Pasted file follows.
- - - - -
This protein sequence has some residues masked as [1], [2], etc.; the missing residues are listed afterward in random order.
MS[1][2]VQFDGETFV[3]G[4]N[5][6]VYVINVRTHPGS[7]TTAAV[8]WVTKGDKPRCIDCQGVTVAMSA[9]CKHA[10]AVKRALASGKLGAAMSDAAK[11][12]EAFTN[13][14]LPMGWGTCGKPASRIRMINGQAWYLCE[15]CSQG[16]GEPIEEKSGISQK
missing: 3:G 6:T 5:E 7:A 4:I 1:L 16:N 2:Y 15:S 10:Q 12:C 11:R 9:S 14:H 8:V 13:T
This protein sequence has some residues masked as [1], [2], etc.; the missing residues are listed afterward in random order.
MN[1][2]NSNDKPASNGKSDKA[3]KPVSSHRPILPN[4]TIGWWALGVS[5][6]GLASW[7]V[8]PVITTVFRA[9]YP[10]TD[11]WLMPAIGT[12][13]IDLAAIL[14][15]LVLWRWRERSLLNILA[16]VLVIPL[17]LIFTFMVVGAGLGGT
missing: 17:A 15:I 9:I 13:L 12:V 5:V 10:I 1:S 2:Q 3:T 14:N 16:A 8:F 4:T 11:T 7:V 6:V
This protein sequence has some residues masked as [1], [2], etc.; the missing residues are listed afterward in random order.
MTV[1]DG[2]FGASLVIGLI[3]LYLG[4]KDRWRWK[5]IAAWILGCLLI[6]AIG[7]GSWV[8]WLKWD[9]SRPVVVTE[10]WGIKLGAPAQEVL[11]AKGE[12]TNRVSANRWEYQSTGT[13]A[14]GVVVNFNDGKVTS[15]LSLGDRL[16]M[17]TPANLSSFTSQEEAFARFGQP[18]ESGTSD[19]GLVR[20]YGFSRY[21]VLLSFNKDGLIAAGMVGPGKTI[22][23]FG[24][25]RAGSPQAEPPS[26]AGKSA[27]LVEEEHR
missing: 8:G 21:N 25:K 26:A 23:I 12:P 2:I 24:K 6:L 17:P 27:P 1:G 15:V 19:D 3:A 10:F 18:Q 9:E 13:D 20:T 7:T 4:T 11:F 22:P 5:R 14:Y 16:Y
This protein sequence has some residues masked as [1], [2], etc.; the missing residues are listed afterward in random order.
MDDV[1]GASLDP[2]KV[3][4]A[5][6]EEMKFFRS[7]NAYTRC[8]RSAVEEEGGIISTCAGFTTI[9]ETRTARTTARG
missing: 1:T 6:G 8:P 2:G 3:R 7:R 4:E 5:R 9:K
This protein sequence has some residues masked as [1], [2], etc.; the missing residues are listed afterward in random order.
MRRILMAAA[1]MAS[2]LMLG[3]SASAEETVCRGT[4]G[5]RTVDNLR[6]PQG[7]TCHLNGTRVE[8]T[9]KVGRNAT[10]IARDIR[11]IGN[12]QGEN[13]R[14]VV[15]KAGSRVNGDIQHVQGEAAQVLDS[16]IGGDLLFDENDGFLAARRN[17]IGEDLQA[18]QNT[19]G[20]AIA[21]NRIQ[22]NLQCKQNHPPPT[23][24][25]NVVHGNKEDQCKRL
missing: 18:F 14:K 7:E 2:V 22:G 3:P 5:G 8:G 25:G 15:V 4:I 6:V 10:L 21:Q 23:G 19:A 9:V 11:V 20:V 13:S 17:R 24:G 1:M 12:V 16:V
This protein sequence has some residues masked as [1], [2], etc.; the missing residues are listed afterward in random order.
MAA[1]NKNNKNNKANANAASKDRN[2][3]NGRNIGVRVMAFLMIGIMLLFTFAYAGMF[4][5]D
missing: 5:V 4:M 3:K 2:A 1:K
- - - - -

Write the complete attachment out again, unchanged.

This protein sequence has some residues masked as [1], [2], etc.; the missing residues are listed afterward in random order.
MS[1][2]VQFDGETFV[3]G[4]N[5][6]VYVINVRTHPGS[7]TTAAV[8]WVTKGDKPRCIDCQGVTVAMSA[9]CKHA[10]AVKRALASGKLGAAMSDAAK[11][12]EAFTN[13][14]LPMGWGTCGKPASRIRMINGQAWYLCE[15]CSQG[16]GEPIEEKSGISQK
missing: 3:G 6:T 5:E 7:A 4:I 1:L 16:N 2:Y 15:S 10:Q 12:C 11:R 9:S 14:H 8:V 13:T
This protein sequence has some residues masked as [1], [2], etc.; the missing residues are listed afterward in random order.
MN[1][2]NSNDKPASNGKSDKA[3]KPVSSHRPILPN[4]TIGWWALGVS[5][6]GLASW[7]V[8]PVITTVFRA[9]YP[10]TD[11]WLMPAIGT[12][13]IDLAAIL[14][15]LVLWRWRERSLLNILA[16]VLVIPL[17]LIFTFMVVGAGLGGT
missing: 17:A 15:I 9:I 13:L 12:V 5:V 10:I 1:S 2:Q 3:T 14:N 16:A 8:F 4:T 11:T 7:V 6:V
This protein sequence has some residues masked as [1], [2], etc.; the missing residues are listed afterward in random order.
MTV[1]DG[2]FGASLVIGLI[3]LYLG[4]KDRWRWK[5]IAAWILGCLLI[6]AIG[7]GSWV[8]WLKWD[9]SRPVVVTE[10]WGIKLGAPAQEVL[11]AKGE[12]TNRVSANRWEYQSTGT[13]A[14]GVVVNFNDGKVTS[15]LSLGDRL[16]M[17]TPANLSSFTSQEEAFARFGQP[18]ESGTSD[19]GLVR[20]YGFSRY[21]VLLSFNKDGLIAAGMVGPGKTI[22][23]FG[24][25]RAGSPQAEPPS[26]AGKSA[27]LVEEEHR
missing: 8:G 21:N 25:K 26:A 23:I 12:P 2:I 24:K 6:L 17:P 27:P 1:G 15:V 19:D 3:A 10:F 18:Q 9:E 13:D 20:T 7:T 4:T 11:F 22:P 5:R 14:Y 16:Y
This protein sequence has some residues masked as [1], [2], etc.; the missing residues are listed afterward in random order.
MDDV[1]GASLDP[2]KV[3][4]A[5][6]EEMKFFRS[7]NAYTRC[8]RSAVEEEGGIISTCAGFTTI[9]ETRTARTTARG
missing: 1:T 6:G 8:P 2:G 3:R 7:R 4:E 5:R 9:K
This protein sequence has some residues masked as [1], [2], etc.; the missing residues are listed afterward in random order.
MRRILMAAA[1]MAS[2]LMLG[3]SASAEETVCRGT[4]G[5]RTVDNLR[6]PQG[7]TCHLNGTRVE[8]T[9]KVGRNAT[10]IARDIR[11]IGN[12]QGEN[13]R[14]VV[15]KAGSRVNGDIQHVQGEAAQVLDS[16]IGGDLLFDENDGFLAARRN[17]IGEDLQA[18]QNT[19]G[20]AIA[21]NRIQ[22]NLQCKQNHPPPT[23][24][25]NVVHGNKEDQCKRL
missing: 18:F 14:K 7:E 2:V 22:G 3:P 5:G 8:G 25:G 15:V 4:I 6:V 10:L 21:Q 23:G 19:A 9:V 11:V 20:V 13:S 17:R 24:G 1:M 12:V 16:V
This protein sequence has some residues masked as [1], [2], etc.; the missing residues are listed afterward in random order.
MAA[1]NKNNKNNKANANAASKDRN[2][3]NGRNIGVRVMAFLMIGIMLLFTFAYAGMF[4][5]D
missing: 5:V 4:M 3:K 2:A 1:K